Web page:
Some Alaskans apparently are not opposed to Russian President Vladimir Putin’s recent annexation of Crimea—in fact, they are hoping to be grabbed up next.
More than 30,000 Alaskans have signed the petition “Alaska back to Russia,” pleading that the White House allow them to secede and join their native land. If the request garners 100,000 signatures by April 20, the White House will make an official response.
Alaska has only been a state for 55 years. Russia owned the territory until 1867, when Secretary of State William H. Seward agreed to pay $7.2 million for President Andrew Jackson’s “polar bear garden.”
One "S.V." of Anchorage launched the almost nonsensical petition:
Groups Siberian russians crossed the Isthmus (now the Bering Strait) 16-10 thousand years ago.
Russian began to settle on the Arctic coast, Aleuts inhabited the Aleutian Archipelago.
First visited Alaska August 21, 1732, members of the team boat "St. Gabriel »under the surveyor Gvozdev and assistant navigator I. Fedorov during the expedition Shestakov and DI Pavlutski 1729-1735 years
Vote for secession of Alaska from the United States and joining Russia
Remember when Texas tried to secede in 2012 with more than 125,000 signatures? The White House demurely responded:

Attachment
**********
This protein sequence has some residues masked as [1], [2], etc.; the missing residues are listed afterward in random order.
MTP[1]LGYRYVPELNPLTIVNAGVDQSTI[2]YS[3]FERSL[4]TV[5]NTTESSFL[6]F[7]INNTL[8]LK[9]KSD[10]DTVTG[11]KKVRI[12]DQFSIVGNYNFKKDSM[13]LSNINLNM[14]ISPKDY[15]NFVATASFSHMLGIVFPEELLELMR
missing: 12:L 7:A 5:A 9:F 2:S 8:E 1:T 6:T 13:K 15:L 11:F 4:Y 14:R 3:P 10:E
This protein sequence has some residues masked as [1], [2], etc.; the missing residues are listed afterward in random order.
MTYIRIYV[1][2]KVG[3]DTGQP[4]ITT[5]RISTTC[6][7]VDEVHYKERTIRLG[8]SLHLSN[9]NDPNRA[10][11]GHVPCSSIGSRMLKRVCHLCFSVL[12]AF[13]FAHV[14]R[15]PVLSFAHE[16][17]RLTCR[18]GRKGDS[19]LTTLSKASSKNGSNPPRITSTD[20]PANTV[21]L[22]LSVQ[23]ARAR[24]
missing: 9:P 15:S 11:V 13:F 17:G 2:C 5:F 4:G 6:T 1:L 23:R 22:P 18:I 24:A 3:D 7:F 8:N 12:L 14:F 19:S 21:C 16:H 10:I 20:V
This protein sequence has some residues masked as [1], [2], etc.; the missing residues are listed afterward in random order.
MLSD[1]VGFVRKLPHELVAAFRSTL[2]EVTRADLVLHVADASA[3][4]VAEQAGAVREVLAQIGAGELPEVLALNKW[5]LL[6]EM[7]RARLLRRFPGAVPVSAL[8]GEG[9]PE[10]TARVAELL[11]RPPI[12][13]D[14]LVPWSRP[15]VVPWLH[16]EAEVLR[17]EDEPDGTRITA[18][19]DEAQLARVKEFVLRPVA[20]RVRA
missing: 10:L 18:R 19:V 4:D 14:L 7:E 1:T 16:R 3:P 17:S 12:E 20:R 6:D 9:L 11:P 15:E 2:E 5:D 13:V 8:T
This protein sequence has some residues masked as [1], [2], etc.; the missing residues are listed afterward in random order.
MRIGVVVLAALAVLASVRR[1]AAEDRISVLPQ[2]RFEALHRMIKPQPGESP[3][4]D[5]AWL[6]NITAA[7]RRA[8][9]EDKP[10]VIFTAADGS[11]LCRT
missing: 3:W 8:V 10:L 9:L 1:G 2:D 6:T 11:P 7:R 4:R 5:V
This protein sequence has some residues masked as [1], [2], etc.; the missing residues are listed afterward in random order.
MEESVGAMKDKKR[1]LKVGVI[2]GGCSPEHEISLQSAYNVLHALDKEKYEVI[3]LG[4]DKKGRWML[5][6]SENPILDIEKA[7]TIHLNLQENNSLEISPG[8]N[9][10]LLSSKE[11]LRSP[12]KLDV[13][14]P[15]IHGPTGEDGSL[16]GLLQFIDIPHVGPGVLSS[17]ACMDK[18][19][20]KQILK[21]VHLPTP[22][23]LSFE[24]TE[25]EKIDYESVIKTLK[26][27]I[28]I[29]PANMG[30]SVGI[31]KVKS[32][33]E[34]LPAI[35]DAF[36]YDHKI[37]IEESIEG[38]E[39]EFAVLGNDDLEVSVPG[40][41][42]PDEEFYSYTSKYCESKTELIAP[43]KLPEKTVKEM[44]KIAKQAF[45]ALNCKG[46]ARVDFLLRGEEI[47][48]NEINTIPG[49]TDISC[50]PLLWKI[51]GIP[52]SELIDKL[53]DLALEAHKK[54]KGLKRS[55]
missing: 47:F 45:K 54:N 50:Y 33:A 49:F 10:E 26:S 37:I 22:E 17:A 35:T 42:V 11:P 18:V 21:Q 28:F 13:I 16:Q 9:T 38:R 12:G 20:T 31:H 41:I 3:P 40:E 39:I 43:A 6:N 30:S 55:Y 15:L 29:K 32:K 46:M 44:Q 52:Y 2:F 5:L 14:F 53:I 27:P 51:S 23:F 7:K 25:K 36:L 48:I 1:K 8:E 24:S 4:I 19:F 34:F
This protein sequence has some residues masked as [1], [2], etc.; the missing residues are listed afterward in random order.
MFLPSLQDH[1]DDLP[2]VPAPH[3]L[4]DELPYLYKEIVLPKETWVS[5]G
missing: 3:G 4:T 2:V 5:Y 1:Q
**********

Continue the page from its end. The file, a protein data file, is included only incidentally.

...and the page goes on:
Thank you for using the White House's online petitions platform to participate in your government.
In a nation of 300 million people -- each with their own set of deeply-held beliefs -- democracy can be noisy and controversial. And that's a good thing. Free and open debate is what makes this country work, and many people around the world risk their lives every day for the liberties we often take for granted.
But as much as we value a healthy debate, we don't let that debate tear us apart.
Perhaps Alaska would have a better chance of leaving the Union if they wrote Putin, and asked him to consider their territory the next time he wants to violate international law. Or better yet, they could just reach out to him more directly, by following Obama’s example and giving him a call.
Emails: Bill Clinton Asked State For Permission To Give Paid Speeches In North Korea And Congo | Matt Vespa